isabella-kirkland

Acknowledgments

I am eternally grateful to Hudson at Feature Inc., for his long view and clear vision. Renny Pritikin, curator extraordinaire, has supported my art practice for twenty-six years now by getting my work out of the studio and into public view. The Marin Arts Council and the George Sugarman Foundation have helped fund my continued research, as have those who bought the original paintings. Richard Lang, Noah Lang, and David Salgado at Trillium Press are delightful human beings; the whole crew there made this project a pleasure. Sincere thanks to Ryan Phelan, Stewart Brand, Tomi Pierce, Doug Carlston, Peter Warshall, and Julia Berger—the deep well of your generous friendship helped these and other works evolve. My husband, Chris Tellis, has been both champion and cheering section, even through the rough parts. Our son, Nate Tellis, is a gentle, yet astute critic.

I was first exposed to the behind-the-scenes workings of a natural history museum when I signed up for an “introduction to taxidermy” course at the California Academy of Sciences in 1978. (As a dare, my father said he would pay for the class if I would stuff a pair of American woodcock for him; they turned out beautifully.) It took another twenty-plus years for my childhood interest in nature to ripen, mature, and marry my artwork. In the late 1990s, research for the “Taxa” paintings led me back into the interiors of natural history museums. John McCosker made me feel welcome in that world and reopened the door to Cal Academy for me. The Academy and its director, J. Patrick Kociolek, have graciously accepted me as a member of their community. I feel blessed every time a biologist or academic, deeply engrossed in his or her own work, makes time to help me in my line of inquiry. These generous souls have done so repeatedly: botanist Frank Almeda, herpetologist Jens Vendum, entomologists Norman Penny and Brian Fisher, and librarian Larry Currie, all currently at CAS, as well as former Academy ornithologist Douglas Long and librarian Anne Malley.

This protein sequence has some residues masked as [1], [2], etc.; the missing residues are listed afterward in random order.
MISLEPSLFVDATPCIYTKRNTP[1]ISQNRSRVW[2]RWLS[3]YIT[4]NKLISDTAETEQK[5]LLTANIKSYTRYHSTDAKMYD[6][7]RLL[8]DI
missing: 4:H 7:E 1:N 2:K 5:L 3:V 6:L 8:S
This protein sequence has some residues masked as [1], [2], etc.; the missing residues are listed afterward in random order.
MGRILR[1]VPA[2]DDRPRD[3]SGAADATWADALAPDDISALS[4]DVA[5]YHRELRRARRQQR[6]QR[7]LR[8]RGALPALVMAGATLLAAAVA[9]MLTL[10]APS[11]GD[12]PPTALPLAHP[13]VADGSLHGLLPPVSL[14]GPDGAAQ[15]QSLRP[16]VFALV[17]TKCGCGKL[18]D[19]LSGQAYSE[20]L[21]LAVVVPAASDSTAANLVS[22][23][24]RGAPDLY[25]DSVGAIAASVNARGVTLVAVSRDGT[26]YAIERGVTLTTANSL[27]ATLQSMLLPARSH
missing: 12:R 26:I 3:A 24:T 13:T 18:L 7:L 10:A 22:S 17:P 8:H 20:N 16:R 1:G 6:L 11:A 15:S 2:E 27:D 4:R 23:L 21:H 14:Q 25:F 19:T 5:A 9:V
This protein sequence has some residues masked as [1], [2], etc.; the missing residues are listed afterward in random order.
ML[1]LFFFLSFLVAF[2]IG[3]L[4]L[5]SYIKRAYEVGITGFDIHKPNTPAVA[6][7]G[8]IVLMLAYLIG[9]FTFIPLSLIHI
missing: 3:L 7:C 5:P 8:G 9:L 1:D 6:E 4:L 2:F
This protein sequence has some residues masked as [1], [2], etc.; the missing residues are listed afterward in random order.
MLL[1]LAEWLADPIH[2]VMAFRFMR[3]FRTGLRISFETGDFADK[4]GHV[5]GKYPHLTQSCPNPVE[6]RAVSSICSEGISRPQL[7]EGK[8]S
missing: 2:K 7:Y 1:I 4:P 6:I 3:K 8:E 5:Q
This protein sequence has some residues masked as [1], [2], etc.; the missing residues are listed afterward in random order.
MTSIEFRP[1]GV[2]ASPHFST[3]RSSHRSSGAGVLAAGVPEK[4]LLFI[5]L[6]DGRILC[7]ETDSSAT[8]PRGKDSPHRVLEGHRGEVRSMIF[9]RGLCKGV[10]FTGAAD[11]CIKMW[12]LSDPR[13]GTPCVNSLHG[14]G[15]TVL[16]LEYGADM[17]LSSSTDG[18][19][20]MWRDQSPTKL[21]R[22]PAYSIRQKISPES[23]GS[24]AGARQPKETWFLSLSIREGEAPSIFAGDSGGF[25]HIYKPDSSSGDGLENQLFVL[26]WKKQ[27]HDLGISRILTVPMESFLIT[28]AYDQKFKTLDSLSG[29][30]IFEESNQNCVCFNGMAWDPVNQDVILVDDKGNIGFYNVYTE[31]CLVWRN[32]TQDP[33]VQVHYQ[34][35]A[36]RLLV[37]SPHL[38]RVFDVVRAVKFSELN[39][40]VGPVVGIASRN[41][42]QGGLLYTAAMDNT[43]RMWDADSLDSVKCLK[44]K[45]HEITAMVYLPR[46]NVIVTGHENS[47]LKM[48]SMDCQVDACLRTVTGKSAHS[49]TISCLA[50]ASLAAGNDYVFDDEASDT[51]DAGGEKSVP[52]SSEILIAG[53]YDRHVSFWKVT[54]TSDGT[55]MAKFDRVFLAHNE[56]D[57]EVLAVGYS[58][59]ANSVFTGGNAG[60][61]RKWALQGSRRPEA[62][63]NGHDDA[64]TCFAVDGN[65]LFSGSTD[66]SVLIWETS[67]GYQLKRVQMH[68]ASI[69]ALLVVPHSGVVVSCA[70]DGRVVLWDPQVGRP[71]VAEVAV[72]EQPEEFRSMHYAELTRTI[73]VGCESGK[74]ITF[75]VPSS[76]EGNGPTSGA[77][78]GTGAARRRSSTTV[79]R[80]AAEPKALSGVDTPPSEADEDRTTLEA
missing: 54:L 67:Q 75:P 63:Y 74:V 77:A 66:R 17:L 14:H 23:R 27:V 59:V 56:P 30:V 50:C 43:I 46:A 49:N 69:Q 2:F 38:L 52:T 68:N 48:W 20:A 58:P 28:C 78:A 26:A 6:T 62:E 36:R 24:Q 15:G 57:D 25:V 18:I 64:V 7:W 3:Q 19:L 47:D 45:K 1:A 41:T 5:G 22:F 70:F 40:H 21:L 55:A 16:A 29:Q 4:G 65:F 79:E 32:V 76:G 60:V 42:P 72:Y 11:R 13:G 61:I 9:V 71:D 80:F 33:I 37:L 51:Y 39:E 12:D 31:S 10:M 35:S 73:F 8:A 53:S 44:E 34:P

Edward O. Wilson at Harvard’s Museum of Comparative Zoology and Peter Raven at the Missouri Botanical Gardens have provided profound inspiration and encouragement. Naomi Pierce at Harvard’s Museum of Comparative Zoology; Joel Craycraft at the American Museum of Natural History; Clyde Imada at the Bishop Museum; Daniel Graf at the Academy of Natural Sciences; Barbara Errter at the Jepson Herbarium, the University of California at Berkeley; Dan Janzen at the University of Pennsylvania and the Area de Conservacion Guanacaste, Costa Rica; George McGavin at the Oxford University Museum of Natural History; Robert Prys-Jones, Mark Adams, and Michael Walters at the Bird Group, Natural History Museum, Tring; and Phillip Cribb at the Royal Botanic Gardens, Kew, distinguished scientists all, have given me the benefit of their knowledge and granted me access to their libraries and collections, so that I might paint the plants and animals in these pictures more accurately.

Many other scientists and lay enthusiasts around the world, from a wide range of disciplines, have answered my naive questions with equanimity and patience and shared their expertise. Photographers, scientific illustrators, and other artists past and present have contributed to my perception of particular plants and animals. There is not room here to list each and every one who has aided and inspired, but please accept my thanks. I have tried to do justice to the species you helped me understand. With these “Taxa” paintings I hope to share this understanding, not only of the plants and animals themselves, but also of our own interdependence with all species.

Isabella Kirkland

December 6, 2006